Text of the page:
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You read that right: RIM, as a company, is now worth less than Apple’s App Store, a fragment of a company, alone.

An analysis from Trefis places the value of the App Store at 2 percent of Apple’s market cap. AAPL stock has a market cap of $354 billion, or more than 50 times greater than RIMM, and 2 percent of that means the App Store contributes $7.08 billion to Apple’s market cap.

“The App Store is probably worth more than BlackBerry,” Hall wrote. “All of BlackBerry. Just the App Store. Nothing else. Not the iPhone or iPod. Not Mac. Just the App Store.”

This makes me both sad and angry. I mean, I’m sitting here shaking my head.

I’m sad because BlackBerry was my real introduction to smartphones. (We won’t count my fling with a Kyocera 7135, which was awful.) It was the first device that brought mobile messaging and email to the masses, and it gave us the ability to check the web, however awkwardly, on the go. BlackBerry was the leader: everyone had one, and they worked.

You would think RIM would have been able to parlay that early momentum into a broader vision, one that took the platform well beyond messaging. But you’d be wrong.

That’s why I’m angry. Through either sheer, bald-faced laziness or incompetence, RIM did essentially nothing notable for the past five years. Bombarded by Apple and Android — who now own the mobile space — RIM released reheated versions of their QWERTY devices, a few models of touchscreen devices that were universally decried as garbage, and then built a rushed, half-baked tablet to try and react to the iPad. As of this writing, they still have no next-gen OS that will appear before late 2012. The PlayBook tablet, especially, illustrated the company’s lack of vision and strategy: not only did the device get met with poor reviews and even poorer customer demand, but RIM went and built 2.65 million units of the things and later had to eat the losses as a $485M writeoff. Finally, as icing on the cake, a couple of RIM executives hopped on planes and began drunkenly chewing through restraints, which they found themselves in after some pretty horrific behavior.

And now, today, RIM is a shell of what it used to be. And certainly an even thinner shell of what it could have become.

If Apple’s Phoenix story is the tech world’s yin, RIM’s foibles might very well be the yang.

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The Great Tech War of 2012

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Utterly fantastic article in Fast Company by Farhad Manjoo about the greatest tech showdown of our time, all likely going fully thermonuclear next year. With players like Apple, Facebook, Google and Amazon in the mix, this isn’t the minor leagues. Who winds up on top here controls the innovation economy moving forward, and there are sane arguments for each as the winner. The following excerpt sums up the vast power and influence these companies have over our technological lives:

To state this as clearly as possible: The four American companies that have come to define 21st-century information technology and entertainment are on the verge of war. Over the next two years, Amazon, Apple, Facebook, and Google will increasingly collide in the markets for mobile phones and tablets, mobile apps, social networking, and more. This competition will be intense. Each of the four has shown competitive excellence, strategic genius, and superb execution that have left the rest of the world in the dust. HP, for example, tried to take a run at Apple head-on, with its TouchPad, the product of its $1.2 billion acquisition of Palm. HP bailed out after an embarrassingly short 49-day run, and it cost CEO Léo Apotheker his job. Microsoft’s every move must be viewed as a reaction to the initiatives of these smarter, nimbler, and now, in the case of Apple, richer companies.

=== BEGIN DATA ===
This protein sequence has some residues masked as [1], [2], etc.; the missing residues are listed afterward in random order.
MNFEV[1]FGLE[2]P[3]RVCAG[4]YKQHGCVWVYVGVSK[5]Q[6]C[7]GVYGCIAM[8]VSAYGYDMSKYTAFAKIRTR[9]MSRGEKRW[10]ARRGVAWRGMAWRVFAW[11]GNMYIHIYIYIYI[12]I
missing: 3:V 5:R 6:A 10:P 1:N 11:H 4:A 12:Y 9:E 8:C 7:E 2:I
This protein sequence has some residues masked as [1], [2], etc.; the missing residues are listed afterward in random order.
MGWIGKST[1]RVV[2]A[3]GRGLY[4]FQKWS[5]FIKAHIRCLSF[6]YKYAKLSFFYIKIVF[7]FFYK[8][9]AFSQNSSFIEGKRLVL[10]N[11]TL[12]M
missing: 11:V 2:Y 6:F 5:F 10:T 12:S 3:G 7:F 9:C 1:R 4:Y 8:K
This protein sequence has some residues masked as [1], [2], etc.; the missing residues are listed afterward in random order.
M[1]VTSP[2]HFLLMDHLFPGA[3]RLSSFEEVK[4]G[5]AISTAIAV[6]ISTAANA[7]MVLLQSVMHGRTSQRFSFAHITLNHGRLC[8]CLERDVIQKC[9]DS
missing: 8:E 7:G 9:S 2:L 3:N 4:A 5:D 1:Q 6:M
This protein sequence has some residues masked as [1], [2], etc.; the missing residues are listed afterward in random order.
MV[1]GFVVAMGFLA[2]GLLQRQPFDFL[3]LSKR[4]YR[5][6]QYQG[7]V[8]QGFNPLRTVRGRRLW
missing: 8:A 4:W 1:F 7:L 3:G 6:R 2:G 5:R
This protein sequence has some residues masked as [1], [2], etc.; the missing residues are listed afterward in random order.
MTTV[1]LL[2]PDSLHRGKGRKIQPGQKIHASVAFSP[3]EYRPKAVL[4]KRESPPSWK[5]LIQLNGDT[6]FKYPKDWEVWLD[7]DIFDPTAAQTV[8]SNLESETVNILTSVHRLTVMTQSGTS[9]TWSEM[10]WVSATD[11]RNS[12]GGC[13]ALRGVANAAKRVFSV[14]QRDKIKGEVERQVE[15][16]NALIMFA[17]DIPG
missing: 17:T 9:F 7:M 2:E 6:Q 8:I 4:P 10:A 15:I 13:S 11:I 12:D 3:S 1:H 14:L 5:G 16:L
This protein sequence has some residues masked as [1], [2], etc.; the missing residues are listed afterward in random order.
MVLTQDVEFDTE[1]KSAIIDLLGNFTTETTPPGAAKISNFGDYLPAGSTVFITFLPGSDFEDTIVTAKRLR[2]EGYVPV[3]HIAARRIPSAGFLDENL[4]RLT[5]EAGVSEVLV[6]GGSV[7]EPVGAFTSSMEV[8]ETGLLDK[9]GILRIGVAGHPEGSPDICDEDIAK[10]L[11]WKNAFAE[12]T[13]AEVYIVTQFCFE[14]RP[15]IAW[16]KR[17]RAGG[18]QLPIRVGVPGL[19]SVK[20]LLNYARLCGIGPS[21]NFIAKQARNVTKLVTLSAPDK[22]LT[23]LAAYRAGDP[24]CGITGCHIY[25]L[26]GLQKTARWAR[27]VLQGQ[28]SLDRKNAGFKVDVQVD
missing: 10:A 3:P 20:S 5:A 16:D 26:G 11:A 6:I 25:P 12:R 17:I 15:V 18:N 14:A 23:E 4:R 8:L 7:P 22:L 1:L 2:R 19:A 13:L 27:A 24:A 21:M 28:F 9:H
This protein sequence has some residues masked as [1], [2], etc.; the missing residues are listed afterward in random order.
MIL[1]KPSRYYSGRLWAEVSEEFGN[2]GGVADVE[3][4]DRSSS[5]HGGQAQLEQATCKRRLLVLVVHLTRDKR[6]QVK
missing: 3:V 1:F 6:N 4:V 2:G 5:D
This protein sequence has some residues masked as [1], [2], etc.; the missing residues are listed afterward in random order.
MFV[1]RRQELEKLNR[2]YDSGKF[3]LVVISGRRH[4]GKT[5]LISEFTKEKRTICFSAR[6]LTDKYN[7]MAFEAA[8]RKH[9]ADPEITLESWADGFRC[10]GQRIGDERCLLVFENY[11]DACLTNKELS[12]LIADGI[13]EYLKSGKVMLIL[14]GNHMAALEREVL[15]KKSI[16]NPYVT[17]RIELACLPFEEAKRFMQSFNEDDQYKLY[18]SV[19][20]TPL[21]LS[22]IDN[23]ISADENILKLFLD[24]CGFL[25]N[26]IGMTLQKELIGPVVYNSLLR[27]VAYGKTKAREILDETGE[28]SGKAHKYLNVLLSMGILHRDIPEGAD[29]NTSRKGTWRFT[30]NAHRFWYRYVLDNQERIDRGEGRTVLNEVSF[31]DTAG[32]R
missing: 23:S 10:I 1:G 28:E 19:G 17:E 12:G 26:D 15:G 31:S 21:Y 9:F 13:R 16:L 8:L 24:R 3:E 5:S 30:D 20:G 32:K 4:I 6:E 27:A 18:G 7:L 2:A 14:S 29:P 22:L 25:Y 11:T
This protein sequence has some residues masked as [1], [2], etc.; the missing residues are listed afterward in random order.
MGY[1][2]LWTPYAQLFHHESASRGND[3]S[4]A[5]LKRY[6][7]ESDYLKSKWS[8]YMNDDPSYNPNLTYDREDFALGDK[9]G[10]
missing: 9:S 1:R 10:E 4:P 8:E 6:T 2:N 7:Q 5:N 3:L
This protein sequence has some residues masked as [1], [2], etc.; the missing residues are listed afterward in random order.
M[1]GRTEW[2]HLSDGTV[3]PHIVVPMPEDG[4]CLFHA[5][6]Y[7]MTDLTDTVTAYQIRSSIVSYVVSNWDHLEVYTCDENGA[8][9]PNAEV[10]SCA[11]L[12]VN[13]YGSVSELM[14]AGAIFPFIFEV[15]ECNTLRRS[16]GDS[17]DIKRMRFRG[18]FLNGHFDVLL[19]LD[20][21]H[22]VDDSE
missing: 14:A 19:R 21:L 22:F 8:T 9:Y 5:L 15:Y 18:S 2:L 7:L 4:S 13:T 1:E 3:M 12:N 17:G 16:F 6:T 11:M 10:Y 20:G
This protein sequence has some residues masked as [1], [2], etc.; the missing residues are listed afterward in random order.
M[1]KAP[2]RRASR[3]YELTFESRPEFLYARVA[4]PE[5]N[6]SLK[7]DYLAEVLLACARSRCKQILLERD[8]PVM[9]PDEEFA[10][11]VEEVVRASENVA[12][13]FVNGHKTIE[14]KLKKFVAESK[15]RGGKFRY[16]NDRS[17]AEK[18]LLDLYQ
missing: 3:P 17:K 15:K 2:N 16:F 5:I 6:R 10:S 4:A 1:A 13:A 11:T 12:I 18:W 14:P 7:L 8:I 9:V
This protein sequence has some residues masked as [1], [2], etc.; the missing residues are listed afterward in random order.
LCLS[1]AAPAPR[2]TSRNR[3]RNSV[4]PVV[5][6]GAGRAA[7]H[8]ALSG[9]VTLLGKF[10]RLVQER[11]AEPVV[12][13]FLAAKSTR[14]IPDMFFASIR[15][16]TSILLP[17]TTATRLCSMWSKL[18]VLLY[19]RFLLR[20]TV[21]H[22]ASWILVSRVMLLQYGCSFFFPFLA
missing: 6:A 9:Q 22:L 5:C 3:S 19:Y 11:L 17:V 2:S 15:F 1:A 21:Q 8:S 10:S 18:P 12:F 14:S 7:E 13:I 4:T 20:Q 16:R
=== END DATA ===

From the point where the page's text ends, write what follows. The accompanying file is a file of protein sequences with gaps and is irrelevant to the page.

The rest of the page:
And:

According to Nielsen, Android now powers about 40% of smartphones; 28% run Apple’s iOS. But here’s the twist: Android could command even 70% of the smartphone business without having a meaningful impact on Apple’s finances. Why? Because Apple makes a profit on iOS devices, while Google and many Android handset makers do not. This is part of a major strategic difference between Apple and the other members of the Fab Four. Apple doesn’t need a dominant market share to win. Everyone else does.

If you asked me to list the four biggest players in the tech space, this is the list I’d jot down.  And the scary thing? I’m a customer of each.  In Google and Facebook’s case, I am the product itself.

2012 will be anything but dull.

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Oracle Mobile BI

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We have discussed OBIEE and its analytics capabilities in detail in previous blog posts here on Unfiltered.  So it follows that we’d call out that Oracle announced the availability of a new Oracle BI Mobile option, which allows any OBI 11g customer to deploy all their existing dashboards to mobile devices (iPad, iPhone) without any re-programming or manual porting efforts.  In today’s remote-but-connected work environments, the ability to have analytics always available is key.  As we have emphasized in the past, BI is much more than reporting, and having mobile capabilities allows you to make business decisions while traveling and away from the office. We’re not talking second-rate representations of your dashboards and analytics, either — we’re talking about the real thing. In mission critical environments, no longer do you have to wait days to take action if  you’re away from the office.  In many instances hours (let alone days) can be critical, so extending BI analytics to mobile devices can have a very broad positive impact.